What do our bodies use protein for?

Note from February 9, 2020: I’ve advanced this analysis for the non-fiction book, The Future without Animal Products. Thanks to the help of some scientific peers, I found numbers and ways to quantify the “protein recycle”. Stay tuned for the more interesting, improved book version!

Note #1: I was wrong about fat being able to be converted to sugars. That chemistry exists in microbes but not in humans. Text has been adjusted accordingly. Thanks E. Noor!

One of the most cited reasons for eating meat is that it’s nutrient-rich, in particular that it contains lots of protein. With this post, I dig into the nutritional aspects of protein. The default reaction is to consider nutritional research, but I disagree. First, I share my concerns with nutrition research in order to motivate another approach.

Nutrition research primarily sits at an epidemiological level, meaning that the nutritional benefits or detriments are extrapolated from public health data. The most influential research perhaps comes from the Seven Countries Studies, where the the diets and health outcomes (e.g. obesity) for seven different countries were measured. The studies concluded that fats were detrimental and should be minimized in diets. The authors would likely not have drawn the conclusion had France or Switzerland been included in the study. French and Swiss people are relatively healthy with a high amount of fat in their diet. Nevertheless, the studies emboldened food manufacturers to replace fat with sugar in foods, and the obesity rate only exacerbated. Epidemiological studies succeed when a single factor has a pronounced, clear effect (e.g. vitamins, tobacco), but they resolve nuanced effects poorly. An epidemiological study will not easily gauge the optimal amount of protein in a diet or what we need it for.

20180323_115149.jpg
Good thing I ate all that fat. It’s keeping me warm up here.

The next rung up the scientific rigor ladder sits controlled studies: a treatment and control group are chosen and given separate diets to elucidate the effect of the treatment option. Even though nutrition researchers are performing more controlled studies, many problems remain. Primarily, I find many of the studies highly susceptible to the reduction fallacy. Many of the studies hypothesize that something is bad (e.g. sugar, fat, junk food) and/or good (e.g. omega 3 fatty acids, a glass of red wine a day). How much fat is bad? Fat is essential to live. A little fat in our diet shouldn’t kill us. Other problems surface too: What is junk food? If I take a banana, mash it, dry it, and form it into a bar, is that junk food? What about if I add some xanthan gum to bind it better? Maybe a smidgen of sulfites as a preservative? Where is the line? Do these results hold for one population (e.g. children and adults) versus another?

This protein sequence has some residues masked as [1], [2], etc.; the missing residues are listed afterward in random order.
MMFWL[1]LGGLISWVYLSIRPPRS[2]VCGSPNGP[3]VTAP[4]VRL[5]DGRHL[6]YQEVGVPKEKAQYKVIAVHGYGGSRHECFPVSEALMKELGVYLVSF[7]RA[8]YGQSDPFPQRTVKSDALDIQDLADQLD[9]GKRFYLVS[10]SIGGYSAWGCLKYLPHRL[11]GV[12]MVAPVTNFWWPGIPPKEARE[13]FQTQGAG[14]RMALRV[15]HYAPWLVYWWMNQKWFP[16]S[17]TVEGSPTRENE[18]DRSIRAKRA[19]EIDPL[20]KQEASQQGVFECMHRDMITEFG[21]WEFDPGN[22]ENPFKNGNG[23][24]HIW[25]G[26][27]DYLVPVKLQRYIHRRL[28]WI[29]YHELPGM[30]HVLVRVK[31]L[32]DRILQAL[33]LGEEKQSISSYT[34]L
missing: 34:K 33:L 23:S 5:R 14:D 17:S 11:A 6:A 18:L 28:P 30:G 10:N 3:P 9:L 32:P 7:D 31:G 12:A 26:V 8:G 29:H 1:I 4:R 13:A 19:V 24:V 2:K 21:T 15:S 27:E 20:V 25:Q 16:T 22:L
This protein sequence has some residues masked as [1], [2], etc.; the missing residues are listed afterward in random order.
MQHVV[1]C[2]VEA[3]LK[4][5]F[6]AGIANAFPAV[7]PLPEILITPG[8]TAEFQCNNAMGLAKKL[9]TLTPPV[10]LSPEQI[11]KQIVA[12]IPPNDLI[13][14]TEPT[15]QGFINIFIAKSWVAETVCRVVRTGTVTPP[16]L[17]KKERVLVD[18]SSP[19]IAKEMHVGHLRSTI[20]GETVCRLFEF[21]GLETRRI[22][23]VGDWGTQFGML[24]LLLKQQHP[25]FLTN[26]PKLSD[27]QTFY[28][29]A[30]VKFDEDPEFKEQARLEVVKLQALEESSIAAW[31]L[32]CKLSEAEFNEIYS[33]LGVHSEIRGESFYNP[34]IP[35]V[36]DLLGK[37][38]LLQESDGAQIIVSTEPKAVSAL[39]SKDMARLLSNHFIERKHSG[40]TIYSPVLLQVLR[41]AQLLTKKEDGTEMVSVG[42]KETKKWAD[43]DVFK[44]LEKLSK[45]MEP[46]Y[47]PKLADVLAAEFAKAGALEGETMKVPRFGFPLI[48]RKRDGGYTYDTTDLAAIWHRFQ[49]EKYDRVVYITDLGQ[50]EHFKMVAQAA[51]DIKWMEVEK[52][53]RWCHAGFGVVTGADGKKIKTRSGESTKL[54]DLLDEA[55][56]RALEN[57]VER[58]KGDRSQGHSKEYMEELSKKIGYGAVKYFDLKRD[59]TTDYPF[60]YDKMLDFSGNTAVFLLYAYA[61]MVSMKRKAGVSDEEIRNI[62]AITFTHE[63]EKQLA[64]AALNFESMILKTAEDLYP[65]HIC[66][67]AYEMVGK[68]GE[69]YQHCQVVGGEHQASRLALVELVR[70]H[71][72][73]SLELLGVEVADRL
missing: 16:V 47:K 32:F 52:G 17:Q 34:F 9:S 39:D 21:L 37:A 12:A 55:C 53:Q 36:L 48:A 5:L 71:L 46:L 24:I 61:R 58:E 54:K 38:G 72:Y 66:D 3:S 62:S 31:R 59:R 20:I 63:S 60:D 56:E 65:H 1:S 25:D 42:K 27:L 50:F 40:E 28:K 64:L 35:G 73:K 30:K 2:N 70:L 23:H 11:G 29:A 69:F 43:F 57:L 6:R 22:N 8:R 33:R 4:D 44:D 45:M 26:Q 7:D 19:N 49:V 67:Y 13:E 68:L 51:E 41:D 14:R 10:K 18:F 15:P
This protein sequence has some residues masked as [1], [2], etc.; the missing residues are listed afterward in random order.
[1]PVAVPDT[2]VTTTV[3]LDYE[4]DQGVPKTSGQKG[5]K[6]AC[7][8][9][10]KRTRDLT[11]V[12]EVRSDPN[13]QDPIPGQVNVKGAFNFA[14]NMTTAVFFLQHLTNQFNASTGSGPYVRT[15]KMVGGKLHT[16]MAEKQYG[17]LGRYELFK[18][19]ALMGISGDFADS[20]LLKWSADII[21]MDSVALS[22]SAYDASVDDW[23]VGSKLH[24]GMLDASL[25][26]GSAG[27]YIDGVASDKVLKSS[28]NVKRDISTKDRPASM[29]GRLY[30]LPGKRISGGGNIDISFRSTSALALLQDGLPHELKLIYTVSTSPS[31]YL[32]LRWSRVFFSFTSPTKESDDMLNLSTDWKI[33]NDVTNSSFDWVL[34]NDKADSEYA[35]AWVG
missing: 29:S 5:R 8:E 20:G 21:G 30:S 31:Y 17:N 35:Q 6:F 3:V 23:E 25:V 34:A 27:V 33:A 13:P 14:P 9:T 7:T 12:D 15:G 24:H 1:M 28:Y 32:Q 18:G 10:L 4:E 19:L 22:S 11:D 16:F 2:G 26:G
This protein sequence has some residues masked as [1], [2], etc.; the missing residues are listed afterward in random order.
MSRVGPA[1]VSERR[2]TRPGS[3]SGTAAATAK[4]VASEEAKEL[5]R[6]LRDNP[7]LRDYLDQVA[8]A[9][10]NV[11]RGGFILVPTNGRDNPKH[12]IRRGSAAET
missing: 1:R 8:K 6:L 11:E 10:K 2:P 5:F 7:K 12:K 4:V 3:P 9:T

Nutritional research is a poor starting point to answer the prompted questions. Instead, we can take a physics-like approach and consider what goes into the body and comes out in terms of protein. If we know exactly where protein goes (e.g. hair, energy, etc.), then we should be able to calculate the amount of protein that we need to consume. Metabolism research will prove helpful here. When we eat food, we break it down into chemical constituents. These constituents undergo chemistry (metabolism) to form everything we are right now (biomass) and to energize the machine (maintenance). Metabolism is highly fungible: Different biomolecules constantly interconvert depending on the demands of the body. Sugar convert to proteins. Fats convert to energy. Protein to fat. Et cetera. (By the way, this highlights another problem with nutritional reductionist approaches: Consumed fat doesn’t remain fat!).

So why do we need protein? Human biomass is mostly protein. Ignoring water weight, we are almost 50% protein! So does that mean that 50% of diet should be protein, which can be broken down and form our proteins? No. As mentioned before, the fungibility of metabolism convolutes this. Furthermore, we generate biomass differently for each period of life. A few things need to be explained.

How do we synthesize proteins? Proteins are polymers, or a long chain, of amino acids. Amino acids are molecules roughly the same size as a sugar molecule. Unlike sugar molecules, amino acids have nitrogen incorporated in them. Sugar can be metabolized and turned into amino acids when a nitrogen is available. Almost every food oozes nitrogen. In fact, you consume so much nitrogen, that a waste dispensing system is biologically necessary to remove the excess.

What about essential amino acids? Of the 20+ different kinds of amino acids, 9 are essential, meaning that our body does not have the chemistry to produce them metabolically from something like sugar. Therefore, these 9 amino acids are not fungible with the rest of metabolism. However, they are constantly recycled. When your body breaks down a protein into amino acids, the amino acids build into new protein; therefore, amino acids do not have to be replaced completely by food. Furthermore, you don’t have to get these essential amino acids only from protein. If you consume the amino acids directly, then your body would actually save the cost of having to break down the protein. Plants and nuts drip with such essential amino acids [1].